Measures of growth

Measures such as GDP focus on one aspect of life. There are those who believe that standard measures of economic performance and progress are not really suited for policy decisions. An example of the disconnect between economic indicators such as GDP and more general measures of well-being was given in the United Kingdom during an intensive debate about whether a third runway should be built at Heathrow. From a narrow economic perspective the answer was clearly “yes”. The United Kingdom is suffering, relative to other European countries, from its limited capacity for long-haul flights to other parts of the world, especially the Far East. But from the perspective of the well-being of people in West London and surrounding villages living under the flight paths of 1,300 wide-bodied jets taking off and landing every day, economic measures only scrape the surface of what is meant by well-being. Likewise, they fail to tap into the environmental impacts (read: Goat Island and other developmental projects) of increased air travel.

So GDP misses central aspects of what people regard as important. It was not designed to be an overall measure of well-being, so it is not surprising that it is now judged inadequate in that respect. More generally, as we shall see, perhaps economic measures themselves are inadequate or insufficient. After all, contentment, happiness, quality of life, etc, are influenced by more than mere financial wealth or income. The richest person, suffering constant pain from an incurable disease, may well not rate his/her well-being as very high. Likewise, exhaustion of natural resources may lead to short-term benefit, but it will mean the consequent enhanced quality of life will not be sustainable.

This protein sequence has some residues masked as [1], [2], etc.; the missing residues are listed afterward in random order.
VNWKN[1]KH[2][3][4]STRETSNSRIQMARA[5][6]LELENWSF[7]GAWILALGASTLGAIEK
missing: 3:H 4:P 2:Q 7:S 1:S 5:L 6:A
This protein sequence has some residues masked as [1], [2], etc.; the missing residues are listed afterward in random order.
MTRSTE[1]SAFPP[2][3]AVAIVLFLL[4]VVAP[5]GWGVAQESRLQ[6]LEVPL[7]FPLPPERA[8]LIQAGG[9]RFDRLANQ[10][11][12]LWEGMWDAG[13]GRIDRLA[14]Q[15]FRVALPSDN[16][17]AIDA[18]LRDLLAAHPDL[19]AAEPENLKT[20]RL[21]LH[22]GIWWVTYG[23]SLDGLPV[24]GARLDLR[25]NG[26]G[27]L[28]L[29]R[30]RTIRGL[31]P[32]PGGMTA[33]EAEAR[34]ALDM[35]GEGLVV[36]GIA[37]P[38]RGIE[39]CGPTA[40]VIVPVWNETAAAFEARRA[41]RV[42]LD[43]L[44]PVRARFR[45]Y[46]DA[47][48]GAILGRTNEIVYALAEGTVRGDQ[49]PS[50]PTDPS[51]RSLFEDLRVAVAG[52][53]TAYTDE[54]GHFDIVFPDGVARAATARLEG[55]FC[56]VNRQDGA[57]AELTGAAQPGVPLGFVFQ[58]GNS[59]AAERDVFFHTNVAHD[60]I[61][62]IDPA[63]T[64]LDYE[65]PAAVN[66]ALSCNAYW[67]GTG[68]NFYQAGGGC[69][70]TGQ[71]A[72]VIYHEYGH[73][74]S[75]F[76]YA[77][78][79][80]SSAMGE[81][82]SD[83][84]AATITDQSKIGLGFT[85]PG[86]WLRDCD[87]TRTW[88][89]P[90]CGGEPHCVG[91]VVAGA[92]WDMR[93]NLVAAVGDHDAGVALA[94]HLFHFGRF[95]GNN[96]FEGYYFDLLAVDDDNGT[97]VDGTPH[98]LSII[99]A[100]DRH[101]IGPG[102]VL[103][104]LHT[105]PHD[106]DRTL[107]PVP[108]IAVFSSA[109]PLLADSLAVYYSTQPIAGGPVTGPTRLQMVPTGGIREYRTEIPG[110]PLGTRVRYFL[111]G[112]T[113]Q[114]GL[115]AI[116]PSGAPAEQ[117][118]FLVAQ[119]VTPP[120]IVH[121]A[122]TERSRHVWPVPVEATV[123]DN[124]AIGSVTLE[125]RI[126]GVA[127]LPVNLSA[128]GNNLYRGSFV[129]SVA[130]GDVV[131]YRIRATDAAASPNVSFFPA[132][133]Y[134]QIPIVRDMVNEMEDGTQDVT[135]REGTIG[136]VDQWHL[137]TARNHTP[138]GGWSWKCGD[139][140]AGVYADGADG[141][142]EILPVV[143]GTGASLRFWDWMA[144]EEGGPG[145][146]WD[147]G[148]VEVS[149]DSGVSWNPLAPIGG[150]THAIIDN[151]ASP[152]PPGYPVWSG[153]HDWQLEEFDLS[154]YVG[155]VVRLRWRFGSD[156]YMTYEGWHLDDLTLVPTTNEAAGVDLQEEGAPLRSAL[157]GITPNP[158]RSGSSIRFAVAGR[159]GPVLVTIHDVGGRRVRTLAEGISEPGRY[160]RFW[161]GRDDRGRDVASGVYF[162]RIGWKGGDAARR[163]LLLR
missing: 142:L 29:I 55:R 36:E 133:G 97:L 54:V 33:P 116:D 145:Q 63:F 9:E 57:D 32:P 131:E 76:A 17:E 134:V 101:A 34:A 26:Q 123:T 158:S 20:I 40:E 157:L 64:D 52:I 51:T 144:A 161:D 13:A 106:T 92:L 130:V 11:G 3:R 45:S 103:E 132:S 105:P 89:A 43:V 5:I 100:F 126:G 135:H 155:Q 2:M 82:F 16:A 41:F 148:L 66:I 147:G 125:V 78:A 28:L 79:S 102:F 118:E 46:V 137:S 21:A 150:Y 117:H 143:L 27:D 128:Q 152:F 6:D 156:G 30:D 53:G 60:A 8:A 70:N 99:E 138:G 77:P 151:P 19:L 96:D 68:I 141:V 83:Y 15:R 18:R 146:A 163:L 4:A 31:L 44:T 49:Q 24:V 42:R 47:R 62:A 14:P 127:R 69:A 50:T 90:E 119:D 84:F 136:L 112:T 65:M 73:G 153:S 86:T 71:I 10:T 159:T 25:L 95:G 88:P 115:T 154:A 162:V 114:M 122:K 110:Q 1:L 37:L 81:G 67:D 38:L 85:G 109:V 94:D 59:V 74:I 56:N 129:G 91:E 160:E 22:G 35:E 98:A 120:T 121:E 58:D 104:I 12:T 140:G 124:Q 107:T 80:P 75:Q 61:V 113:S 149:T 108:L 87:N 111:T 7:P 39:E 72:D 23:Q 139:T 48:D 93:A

There is evidence to suggest that both human and social capital are associated with a wide range of non-economic benefits, including improvements in health and a greater sense of well-being. If this is so, then it is time for the Government to start the dialogue on a National Well-Being Policy. This might be the only hope to save the poor in this country. Let's talk!

Henry J Lewis is a lecturer at the University of Technology, Jamaica, School of Humanities and Social Sciences. Send comments to the Observer or hjlewis@utech.edu.jm.